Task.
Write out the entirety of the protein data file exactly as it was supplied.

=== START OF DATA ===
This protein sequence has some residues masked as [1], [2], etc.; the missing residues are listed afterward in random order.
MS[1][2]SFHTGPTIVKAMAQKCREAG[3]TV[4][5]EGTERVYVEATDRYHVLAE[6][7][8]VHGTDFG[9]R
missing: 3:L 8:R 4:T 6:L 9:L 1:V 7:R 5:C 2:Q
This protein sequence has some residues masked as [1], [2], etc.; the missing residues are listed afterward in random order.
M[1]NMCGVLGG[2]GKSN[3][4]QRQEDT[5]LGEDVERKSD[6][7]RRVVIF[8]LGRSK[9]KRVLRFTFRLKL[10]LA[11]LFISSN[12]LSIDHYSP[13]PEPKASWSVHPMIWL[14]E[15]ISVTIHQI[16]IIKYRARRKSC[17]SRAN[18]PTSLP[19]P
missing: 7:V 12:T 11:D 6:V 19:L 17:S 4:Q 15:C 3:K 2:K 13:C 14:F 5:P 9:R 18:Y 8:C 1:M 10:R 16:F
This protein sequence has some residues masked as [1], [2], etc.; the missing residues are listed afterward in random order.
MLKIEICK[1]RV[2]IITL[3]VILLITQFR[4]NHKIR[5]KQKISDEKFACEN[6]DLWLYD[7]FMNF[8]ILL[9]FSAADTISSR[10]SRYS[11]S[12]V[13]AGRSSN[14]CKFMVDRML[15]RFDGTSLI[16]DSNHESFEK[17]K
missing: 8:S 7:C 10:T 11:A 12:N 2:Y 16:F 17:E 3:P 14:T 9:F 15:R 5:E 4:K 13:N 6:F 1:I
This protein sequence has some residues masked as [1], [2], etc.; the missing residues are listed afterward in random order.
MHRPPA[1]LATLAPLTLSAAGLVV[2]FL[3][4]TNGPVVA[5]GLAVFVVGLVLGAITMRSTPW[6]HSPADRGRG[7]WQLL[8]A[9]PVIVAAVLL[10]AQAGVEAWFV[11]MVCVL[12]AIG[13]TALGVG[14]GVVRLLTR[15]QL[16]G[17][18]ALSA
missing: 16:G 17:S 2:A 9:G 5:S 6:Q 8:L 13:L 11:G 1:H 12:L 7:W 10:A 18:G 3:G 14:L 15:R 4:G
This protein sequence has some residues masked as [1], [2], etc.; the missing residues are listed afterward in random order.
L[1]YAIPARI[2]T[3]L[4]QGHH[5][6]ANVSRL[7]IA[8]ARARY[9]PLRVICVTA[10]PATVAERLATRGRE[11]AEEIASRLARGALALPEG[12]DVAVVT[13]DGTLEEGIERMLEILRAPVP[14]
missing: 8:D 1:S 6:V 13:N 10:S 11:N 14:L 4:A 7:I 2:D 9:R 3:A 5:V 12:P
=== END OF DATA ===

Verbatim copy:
This protein sequence has some residues masked as [1], [2], etc.; the missing residues are listed afterward in random order.
MS[1][2]SFHTGPTIVKAMAQKCREAG[3]TV[4][5]EGTERVYVEATDRYHVLAE[6][7][8]VHGTDFG[9]R
missing: 3:L 8:R 4:T 6:L 9:L 1:V 7:R 5:C 2:Q
This protein sequence has some residues masked as [1], [2], etc.; the missing residues are listed afterward in random order.
M[1]NMCGVLGG[2]GKSN[3][4]QRQEDT[5]LGEDVERKSD[6][7]RRVVIF[8]LGRSK[9]KRVLRFTFRLKL[10]LA[11]LFISSN[12]LSIDHYSP[13]PEPKASWSVHPMIWL[14]E[15]ISVTIHQI[16]IIKYRARRKSC[17]SRAN[18]PTSLP[19]P
missing: 7:V 12:T 11:D 6:V 19:L 17:S 4:Q 15:C 3:K 2:K 13:C 14:F 5:P 9:R 18:Y 8:C 1:M 10:R 16:F
This protein sequence has some residues masked as [1], [2], etc.; the missing residues are listed afterward in random order.
MLKIEICK[1]RV[2]IITL[3]VILLITQFR[4]NHKIR[5]KQKISDEKFACEN[6]DLWLYD[7]FMNF[8]ILL[9]FSAADTISSR[10]SRYS[11]S[12]V[13]AGRSSN[14]CKFMVDRML[15]RFDGTSLI[16]DSNHESFEK[17]K
missing: 8:S 7:C 10:T 11:A 12:N 2:Y 16:F 17:E 3:P 14:T 9:F 15:R 5:E 4:K 13:N 6:F 1:I
This protein sequence has some residues masked as [1], [2], etc.; the missing residues are listed afterward in random order.
MHRPPA[1]LATLAPLTLSAAGLVV[2]FL[3][4]TNGPVVA[5]GLAVFVVGLVLGAITMRSTPW[6]HSPADRGRG[7]WQLL[8]A[9]PVIVAAVLL[10]AQAGVEAWFV[11]MVCVL[12]AIG[13]TALGVG[14]GVVRLLTR[15]QL[16]G[17][18]ALSA
missing: 16:G 17:S 2:A 9:G 5:S 6:Q 8:L 13:L 11:G 1:H 12:L 7:W 10:A 18:G 3:G 14:L 15:R 4:G
This protein sequence has some residues masked as [1], [2], etc.; the missing residues are listed afterward in random order.
L[1]YAIPARI[2]T[3]L[4]QGHH[5][6]ANVSRL[7]IA[8]ARARY[9]PLRVICVTA[10]PATVAERLATRGRE[11]AEEIASRLARGALALPEG[12]DVAVVT[13]DGTLEEGIERMLEILRAPVP[14]
missing: 8:D 1:S 6:V 13:N 10:S 11:N 14:L 4:A 7:I 2:D 9:R 3:A 5:V 12:P